In attempting to present to the public in a readable form this English version of one of the most popular and widely cir­culated works of the “last classic poet” of Persia, I have met with considerable difficulty on account of the very terse and idiomatic style of the author and the diversity of the subjects treated therein. I have, however, done my best to adhere faithfully to the original text and to be as closely literal as I could be consistently with the propriety of English idiom and lucidity of style; and for the better comprehension of the book, I have written a short introduction, containing a rough sketch of the rise and growth of Persian poetry, an ac­count of the life and writings of the author, together with pre­fatory remarks on each chapter. Explanatory notes are also appended, wherever necessary, to facilitate the work of the reader.

In order that the book may have that wide circulation which it deserves, I have exercised due precaution in expur­gating all those passages and stories, which might in any way be offensive to the taste of the modern reader; and I fully trust that the value of the work is not impaired by such an eli­minating process, as the passages or stories so expurgated are in no way necessary for a clear understanding of the text nor for any study of the poet's character.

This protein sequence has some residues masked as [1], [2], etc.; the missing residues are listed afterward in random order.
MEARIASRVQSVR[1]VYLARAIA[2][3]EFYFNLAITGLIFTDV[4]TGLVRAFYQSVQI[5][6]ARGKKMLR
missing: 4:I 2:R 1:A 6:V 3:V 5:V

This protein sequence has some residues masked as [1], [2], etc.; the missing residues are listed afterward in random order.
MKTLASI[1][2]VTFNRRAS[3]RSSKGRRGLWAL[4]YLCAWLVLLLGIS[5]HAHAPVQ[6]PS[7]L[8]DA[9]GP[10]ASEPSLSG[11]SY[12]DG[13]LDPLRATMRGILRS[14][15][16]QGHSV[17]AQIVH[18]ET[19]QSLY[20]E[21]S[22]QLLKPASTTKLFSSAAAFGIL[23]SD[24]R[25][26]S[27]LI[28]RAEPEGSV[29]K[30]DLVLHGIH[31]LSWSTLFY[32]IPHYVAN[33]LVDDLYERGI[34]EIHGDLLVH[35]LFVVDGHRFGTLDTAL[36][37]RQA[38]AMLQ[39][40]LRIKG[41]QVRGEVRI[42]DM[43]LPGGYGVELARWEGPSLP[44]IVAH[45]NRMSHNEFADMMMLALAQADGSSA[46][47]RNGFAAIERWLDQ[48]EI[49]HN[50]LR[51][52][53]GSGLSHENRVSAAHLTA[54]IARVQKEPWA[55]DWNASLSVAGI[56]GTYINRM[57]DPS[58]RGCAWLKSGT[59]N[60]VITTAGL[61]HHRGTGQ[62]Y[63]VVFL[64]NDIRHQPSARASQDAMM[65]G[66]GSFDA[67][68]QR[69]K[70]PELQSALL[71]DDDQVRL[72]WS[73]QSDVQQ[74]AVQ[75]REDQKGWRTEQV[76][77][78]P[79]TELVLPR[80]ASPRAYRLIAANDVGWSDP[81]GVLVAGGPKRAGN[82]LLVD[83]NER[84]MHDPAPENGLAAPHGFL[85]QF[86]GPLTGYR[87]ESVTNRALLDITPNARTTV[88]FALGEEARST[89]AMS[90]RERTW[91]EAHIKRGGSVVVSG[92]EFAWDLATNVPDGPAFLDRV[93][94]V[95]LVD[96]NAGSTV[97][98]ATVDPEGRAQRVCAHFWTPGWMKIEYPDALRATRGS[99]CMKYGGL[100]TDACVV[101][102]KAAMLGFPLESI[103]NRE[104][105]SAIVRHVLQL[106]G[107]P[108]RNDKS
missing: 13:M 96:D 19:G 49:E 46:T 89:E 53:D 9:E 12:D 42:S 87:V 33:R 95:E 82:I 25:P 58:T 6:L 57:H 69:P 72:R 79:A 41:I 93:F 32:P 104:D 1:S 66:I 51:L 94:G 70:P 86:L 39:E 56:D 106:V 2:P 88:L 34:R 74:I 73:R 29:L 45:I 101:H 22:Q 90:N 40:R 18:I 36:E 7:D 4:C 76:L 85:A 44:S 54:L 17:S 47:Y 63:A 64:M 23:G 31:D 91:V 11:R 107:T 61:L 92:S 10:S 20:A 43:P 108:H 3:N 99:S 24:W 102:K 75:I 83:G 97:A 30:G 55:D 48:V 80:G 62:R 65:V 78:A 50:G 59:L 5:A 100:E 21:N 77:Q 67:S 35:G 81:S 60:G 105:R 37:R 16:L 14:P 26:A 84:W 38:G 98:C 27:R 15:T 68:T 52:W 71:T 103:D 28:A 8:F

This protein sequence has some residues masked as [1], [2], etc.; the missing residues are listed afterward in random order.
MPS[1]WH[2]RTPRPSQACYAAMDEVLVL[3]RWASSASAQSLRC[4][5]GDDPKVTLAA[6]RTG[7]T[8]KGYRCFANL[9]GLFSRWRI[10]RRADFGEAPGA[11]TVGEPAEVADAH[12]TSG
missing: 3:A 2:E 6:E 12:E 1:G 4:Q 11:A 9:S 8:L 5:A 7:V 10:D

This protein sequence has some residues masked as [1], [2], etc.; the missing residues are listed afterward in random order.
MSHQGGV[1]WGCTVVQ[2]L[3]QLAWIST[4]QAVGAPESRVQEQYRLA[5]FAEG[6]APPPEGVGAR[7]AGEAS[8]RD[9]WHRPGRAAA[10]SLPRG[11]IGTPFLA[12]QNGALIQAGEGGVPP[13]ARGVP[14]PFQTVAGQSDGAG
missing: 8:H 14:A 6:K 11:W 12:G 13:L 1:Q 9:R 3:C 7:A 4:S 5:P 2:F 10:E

No apology is needed to recommend the book to the reading public. It is a small store-house of oriental lore, and may well serve as a landmark in the history of oriental culture and civilization, pointing out as it does what progress the Persians had made in the arts of civilization, and how far they had advanced in government, temporal and spiritual, in science, philosophy and belles lettres.

S. F. M.


Bombay, 2nd November, 1899.